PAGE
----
Critics’ Picks

Takesada Matsutani, Work '65, 1965, vinyl, adhesive relief, oil, acrylic, canvas, plywood, 60 x 40".

Tokyo

“Gutai: The Spirit of an Era”

The National Art Center, Tokyo
7-22-2 Roppongi, Minato-ku
July 4 - September 10

Coinciding with a renewed interest worldwide in Japanese avant-gardes of the 1950s and ’60s, this momentous Tokyo retrospective brings to the capital a painstakingly detailed overview of the Osaka- and Kansai (Western Japan)–based movement that draws pertinent connections to New York Abstract Expressionism and action painting, Italian Arte Povera, and French Art Informel. This important show is the latest in a series of ongoing attempts to resituate an important Asian avant-garde in the context of an international modernity that spurned it for being derivative.

Presentations dating from Gutai’s early days in the late ’50s mainly took place on the auditorium stage of the Ohara Hall in Tokyo, collapsing distinctions between stage performance and exhibition space, while other seminal works privileged direct, gestural acts of mark-making and trace-leaving. Saburo Murakami’s Paper Breakthrough, 1956, in which he leaped through a series of paper screens, leaving behind ripped shreds that recorded the trace of his movements—a time-honored ritual that opened all Gutai exhibitions—was reenacted by his son at the opening. The fourth section of the exhibition, “Gutai Goes International 1957–65,” includes Kazuo Shiraga’s treacherously slippery foot-daubing pieces, which are already well known, but it also impresses with less familiar works, such as a suite of automatic paintings by Akira Kanayama, created by handmade electric cars that dripped pigment onto canvases placed on the floor, as well as Shozo Shimamoto’s “cannon paintings,” made by firing paint-filled glass bottles onto a canvas.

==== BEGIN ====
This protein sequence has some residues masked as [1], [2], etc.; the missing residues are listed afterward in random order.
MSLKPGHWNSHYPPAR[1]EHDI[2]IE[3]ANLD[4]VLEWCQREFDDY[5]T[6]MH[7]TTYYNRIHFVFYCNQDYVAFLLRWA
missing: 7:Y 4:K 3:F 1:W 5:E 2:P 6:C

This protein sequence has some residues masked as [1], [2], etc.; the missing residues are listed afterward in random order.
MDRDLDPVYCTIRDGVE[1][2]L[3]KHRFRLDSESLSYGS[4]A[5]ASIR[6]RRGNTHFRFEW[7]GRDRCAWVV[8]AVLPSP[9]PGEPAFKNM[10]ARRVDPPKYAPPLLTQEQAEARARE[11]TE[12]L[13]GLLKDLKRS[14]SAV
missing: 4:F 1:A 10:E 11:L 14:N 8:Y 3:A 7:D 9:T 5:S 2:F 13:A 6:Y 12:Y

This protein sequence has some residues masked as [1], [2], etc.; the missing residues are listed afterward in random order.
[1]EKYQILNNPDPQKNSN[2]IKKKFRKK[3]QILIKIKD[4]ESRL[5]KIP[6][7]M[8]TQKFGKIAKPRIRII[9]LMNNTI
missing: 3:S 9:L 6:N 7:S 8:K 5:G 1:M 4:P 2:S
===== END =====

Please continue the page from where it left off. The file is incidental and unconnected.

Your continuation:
These dynamic processes, often aided by technology, sound, and light effects during Gutai’s later period, pioneered a Japanese “intermedia” art that began creating integrated, lavishly orchestrated environments. The last years of Gutai—which ended with leader Jiro Yoshihara’s sudden death in 1972—demonstrate a mellower aesthetic based on a “cool,” restrained, and machinelike geometry, rather than the raw physicality that characterized the “hot” abstraction of the early years. Industrialized consumer society in Japan was reaching its peak, reflected in the polished materials of the late Gutai kinetic sculptures and experiments with optical tricks that are found in the last few galleries. Taken as a whole, this noteworthy and wide-ranging reunion of works drawn from the entirety of the group’s career shines most when fleeting recollections and echoes of their Western contemporaries—Murakami’s paper shreds versus Lucio Fontana’s slashed canvases, for instance—seem to drift in and out of sight, finally given the breathing space and lead time to be properly reassessed in light of each other, in a state of what critic Ichiro Haryu has called “international contemporaneity.”